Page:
Baking cookies and I go way back.

When I was ten, my mother let me lose on my own in the kitchen. In the cooler weather of fall, I’d bake on Saturday afternoons. She watched football. I have the sense she considered cookie production a chore and was glad to have me step into the role.

When I became a mother, my own little ones took their responsibility to taste-test seriously. As they grew, they developed favorites, and traditions took shape.

What hadn’t improved much over the years was the kitchen.

After my children had grown, one of my daughters realized a local home improvement company was sponsoring an “ugly kitchen” contest. She photographed the room where she had taste tested cookies hoping we could win some free renovations. (Some other poor soul won, apparently having endured a kitchen worse than mine.)

Even so, I remember the wonderful feeling I got entering the “ugly”, poorly equipped heart-of-home to bake cookies one holiday season. I thought, “It feels good to be here.” Good memories overcame limited resources.

In years since, my husband has made significant improvements. Counter space is now sufficient. The children gifted us with a larger mixer to replace my hand-held device. The room is still a pleasant place in which to bake, now convenient and not in danger of qualifying for an “ugly” contest.

After last year without baking, I was eager to get back to it. First out of the oven were cookies to go to the troops through our local Armed Forces Mothers chapter, an event COVID cancelled last year. The Monday after Thanksgiving, packed boxes winged their way to those serving our country. Last week, my great-niece notified me that her box had arrived much to her delight.

Next, I moved to the eight cookie trays for Christmas Day. One for each family household, one for the Christmas gathering, and one for our own table.

Certain recipes are the norm, but this year I added chocolate chip oatmeal at the request of a granddaughter. Something different mixed in with our traditions.

Traditions call us to memory and wonder. The flavors and aromas of Christmas remind us of our early realization of what Christ’s birth means. I go back to the Christmas Eve service of a particular year, to the manger scene under the trees of my childhood, back to the home where I first bowed my head in prayer, when I first began to seek Him.

We wonder at this holiday, part of history now for more than 2,000 years, transformed, to be sure, from its early days to a commercialized version of gadgets and trinkets.

But only if we let it become so.

Every Christmas reminds us that our Savior came as a baby to grow into a Man who would save us from our sins. Christmas calls us to remember all Christ has done for us.

Memory. Hope. Tradition. Christmas.

Emmanuel, God with us.

Merry Christmas!

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Remembering 80 Years

My mother would often tell me the story. It was a Sunday morning. She was sweeping the basement floor and listening to the radio when the announcement came that the Japanese had bombed Pearl Harbor.

She shut the radio off as if that would make the news go away.

I’m sad to realize I never got Dad’s story–where he was when he heard.

My parents hadn’t married yet. He joined the navy. She joined the Coast Guard. Dad shipped out as a corpsman to the South Pacific. Mom, ironically, served in Oklahoma, a state that has no coast to guard.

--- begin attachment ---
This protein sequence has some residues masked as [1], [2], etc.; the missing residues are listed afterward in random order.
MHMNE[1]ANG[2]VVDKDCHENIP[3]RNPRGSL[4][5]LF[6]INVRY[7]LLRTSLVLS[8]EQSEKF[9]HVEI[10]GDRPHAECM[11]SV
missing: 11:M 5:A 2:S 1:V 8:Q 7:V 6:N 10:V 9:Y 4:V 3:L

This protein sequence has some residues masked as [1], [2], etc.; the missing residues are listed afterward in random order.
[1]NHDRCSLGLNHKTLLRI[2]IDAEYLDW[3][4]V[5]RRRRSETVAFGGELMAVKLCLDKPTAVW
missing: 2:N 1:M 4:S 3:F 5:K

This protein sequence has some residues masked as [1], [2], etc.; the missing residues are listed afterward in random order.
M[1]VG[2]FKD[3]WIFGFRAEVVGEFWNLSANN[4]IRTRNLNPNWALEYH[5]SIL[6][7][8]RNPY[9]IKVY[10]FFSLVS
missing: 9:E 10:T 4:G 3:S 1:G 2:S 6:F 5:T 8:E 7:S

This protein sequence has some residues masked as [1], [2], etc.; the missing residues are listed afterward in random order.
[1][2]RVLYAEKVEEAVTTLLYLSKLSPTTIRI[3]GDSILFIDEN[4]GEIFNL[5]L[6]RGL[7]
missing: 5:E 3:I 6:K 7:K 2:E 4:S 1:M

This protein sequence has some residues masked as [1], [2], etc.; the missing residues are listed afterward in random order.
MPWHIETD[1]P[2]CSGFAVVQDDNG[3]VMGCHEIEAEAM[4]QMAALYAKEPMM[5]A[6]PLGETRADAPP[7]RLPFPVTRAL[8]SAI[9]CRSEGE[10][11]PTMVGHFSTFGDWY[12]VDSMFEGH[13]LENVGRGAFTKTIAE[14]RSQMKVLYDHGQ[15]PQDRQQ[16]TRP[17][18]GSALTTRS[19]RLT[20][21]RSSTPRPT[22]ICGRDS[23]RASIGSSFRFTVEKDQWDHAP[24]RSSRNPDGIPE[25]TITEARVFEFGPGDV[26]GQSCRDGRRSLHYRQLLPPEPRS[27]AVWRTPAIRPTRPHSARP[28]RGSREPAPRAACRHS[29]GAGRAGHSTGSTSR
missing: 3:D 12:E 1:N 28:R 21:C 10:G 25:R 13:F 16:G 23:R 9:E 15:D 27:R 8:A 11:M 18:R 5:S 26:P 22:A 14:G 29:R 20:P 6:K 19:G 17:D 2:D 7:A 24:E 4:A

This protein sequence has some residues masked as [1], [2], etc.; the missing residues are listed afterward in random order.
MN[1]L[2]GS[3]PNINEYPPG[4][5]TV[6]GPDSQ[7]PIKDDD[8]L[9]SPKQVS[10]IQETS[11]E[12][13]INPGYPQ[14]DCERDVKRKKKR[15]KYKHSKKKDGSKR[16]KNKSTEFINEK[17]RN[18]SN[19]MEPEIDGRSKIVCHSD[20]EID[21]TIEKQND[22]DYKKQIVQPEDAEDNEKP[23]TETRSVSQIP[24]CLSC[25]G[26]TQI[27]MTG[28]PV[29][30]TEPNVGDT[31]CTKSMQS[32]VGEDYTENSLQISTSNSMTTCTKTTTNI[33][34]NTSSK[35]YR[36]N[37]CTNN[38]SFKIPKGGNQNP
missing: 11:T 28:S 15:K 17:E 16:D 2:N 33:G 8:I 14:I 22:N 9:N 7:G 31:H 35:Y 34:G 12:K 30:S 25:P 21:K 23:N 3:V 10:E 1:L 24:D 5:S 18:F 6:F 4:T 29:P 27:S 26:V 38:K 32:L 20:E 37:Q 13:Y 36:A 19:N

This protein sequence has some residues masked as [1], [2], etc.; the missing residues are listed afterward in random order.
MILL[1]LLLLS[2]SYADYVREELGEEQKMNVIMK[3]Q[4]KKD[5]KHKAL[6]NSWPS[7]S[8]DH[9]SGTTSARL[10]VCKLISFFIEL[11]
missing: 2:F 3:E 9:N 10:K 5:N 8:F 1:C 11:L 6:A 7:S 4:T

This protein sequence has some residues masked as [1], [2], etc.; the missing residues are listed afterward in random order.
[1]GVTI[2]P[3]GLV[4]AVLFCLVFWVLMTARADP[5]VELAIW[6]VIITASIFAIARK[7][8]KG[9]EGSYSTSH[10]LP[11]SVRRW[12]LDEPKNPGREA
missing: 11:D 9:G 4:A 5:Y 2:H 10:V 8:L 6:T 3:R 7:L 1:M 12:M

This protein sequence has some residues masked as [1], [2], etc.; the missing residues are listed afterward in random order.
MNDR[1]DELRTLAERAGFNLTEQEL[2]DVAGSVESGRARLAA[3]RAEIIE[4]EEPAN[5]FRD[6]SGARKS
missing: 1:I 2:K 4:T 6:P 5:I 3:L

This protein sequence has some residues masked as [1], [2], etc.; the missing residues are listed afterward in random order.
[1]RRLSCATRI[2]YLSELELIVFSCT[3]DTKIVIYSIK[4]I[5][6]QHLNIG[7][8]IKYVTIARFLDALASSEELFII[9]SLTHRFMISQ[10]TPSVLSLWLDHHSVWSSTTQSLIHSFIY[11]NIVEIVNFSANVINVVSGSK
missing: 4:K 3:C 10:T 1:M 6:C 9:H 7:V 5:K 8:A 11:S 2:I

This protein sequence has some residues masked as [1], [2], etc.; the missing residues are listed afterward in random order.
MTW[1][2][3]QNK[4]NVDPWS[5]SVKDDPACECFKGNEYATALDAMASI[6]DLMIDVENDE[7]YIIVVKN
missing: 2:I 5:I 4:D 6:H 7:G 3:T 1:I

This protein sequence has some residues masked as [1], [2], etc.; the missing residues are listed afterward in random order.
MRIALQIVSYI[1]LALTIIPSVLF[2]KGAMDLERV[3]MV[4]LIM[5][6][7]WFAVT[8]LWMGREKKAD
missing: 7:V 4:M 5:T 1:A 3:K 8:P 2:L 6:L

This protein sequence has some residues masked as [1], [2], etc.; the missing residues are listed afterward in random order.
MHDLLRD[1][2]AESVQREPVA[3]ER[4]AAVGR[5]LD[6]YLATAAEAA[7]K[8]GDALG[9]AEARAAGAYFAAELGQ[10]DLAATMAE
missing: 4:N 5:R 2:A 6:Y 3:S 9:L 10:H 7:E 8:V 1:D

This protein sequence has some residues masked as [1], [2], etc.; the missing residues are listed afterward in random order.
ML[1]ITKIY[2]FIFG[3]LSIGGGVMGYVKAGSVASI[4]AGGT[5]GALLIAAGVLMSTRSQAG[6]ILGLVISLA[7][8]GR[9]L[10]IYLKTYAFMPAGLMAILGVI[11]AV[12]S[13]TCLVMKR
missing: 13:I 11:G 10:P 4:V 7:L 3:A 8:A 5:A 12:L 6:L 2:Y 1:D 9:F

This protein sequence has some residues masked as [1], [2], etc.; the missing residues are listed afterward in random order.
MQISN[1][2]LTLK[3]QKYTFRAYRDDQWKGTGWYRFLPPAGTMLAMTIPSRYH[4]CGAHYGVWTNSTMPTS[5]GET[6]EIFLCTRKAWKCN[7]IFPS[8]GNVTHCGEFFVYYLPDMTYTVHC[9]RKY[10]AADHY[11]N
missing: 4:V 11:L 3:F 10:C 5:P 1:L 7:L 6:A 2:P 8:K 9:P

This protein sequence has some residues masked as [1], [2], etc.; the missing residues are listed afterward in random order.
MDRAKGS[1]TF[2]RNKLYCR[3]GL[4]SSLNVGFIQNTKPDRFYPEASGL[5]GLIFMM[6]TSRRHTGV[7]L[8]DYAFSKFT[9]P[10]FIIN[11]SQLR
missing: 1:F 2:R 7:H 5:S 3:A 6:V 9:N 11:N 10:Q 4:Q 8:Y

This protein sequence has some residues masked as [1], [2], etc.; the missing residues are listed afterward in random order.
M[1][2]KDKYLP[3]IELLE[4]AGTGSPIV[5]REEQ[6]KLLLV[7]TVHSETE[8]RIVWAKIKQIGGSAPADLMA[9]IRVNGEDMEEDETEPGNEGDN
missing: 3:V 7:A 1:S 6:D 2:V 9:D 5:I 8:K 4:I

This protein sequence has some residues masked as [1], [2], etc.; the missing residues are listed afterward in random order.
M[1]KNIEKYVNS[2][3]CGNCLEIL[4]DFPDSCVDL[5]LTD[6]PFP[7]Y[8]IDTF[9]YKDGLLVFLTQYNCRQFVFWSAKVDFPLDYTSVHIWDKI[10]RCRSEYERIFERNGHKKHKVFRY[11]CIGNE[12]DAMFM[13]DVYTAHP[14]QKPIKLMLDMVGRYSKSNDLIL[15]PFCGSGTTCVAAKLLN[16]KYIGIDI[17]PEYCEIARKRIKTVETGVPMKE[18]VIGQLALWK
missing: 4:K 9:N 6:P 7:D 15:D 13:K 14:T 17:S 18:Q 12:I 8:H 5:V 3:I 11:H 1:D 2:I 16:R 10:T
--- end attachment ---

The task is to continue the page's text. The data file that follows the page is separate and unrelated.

Today, one of my great-nieces is in Texas training to become a navy corpsman.

Eighty years of history have come and gone. There are so few today alive to tell us where they were when they heard about Pearl Harbor.

And we are now at the point where students only know of 9/11 because of their elders explaining where they were when they heard.

It’s an effective way to pass history along. When the young hear our stories, those of our own or those passed down to us, they remember. History becomes real to them.

We must pass along history, for “History is a story written by the finger of God.” (Lewis)

“Lord of hosts be with us yet,

“Lest we forget–lest we forget.” (Kipling)

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HEADlines: Collateral Damage from Abortion

Published in The Mustard Seed Sentinel, 11/27/21~

“Woe to those who call evil good and good evil, who put darkness for light and light for darkness, who put bitter for sweet and sweet for bitter!” Isaiah 5:20~

The cities of Boston, Pittsburgh, and Portland, Oregon, are now providing 12 weeks of paid parental leave for women who have abortions and for men too. It’s an interesting “perk”.

The ironies abound.

In Boston, the revised benefits plan amends one that provides paid leave for parents who will parent their children and couples who’ve suffered “loss of pregnancy” through miscarriage.

Imagine private companies trying to compete with public entities for employees. A business could enhance the benefits package by adding paid abortion leave and beefing up company IRA contributions.

Remember that supporters of “choice” marketed legal abortion as the way women would be on equal footing with men. Apparently, that’s why men get leave for abortion too.

Also remember, the choice movement promised legal abortion would be safe and not a big deal. If abortion is so safe and simple, why would anyone need 12 weeks to recover?

Planned Parenthood assures readers that surgical abortions are “safe, simple,” and “common.” Such assurances regarding chemical abortion are harder to find. Chemical abortion appears to be a do-it-yourself-in-the-privacy-of-your-home kind of procedure. Just take a few pills as directed, and after some bleeding and cramping, your “problem” is gone.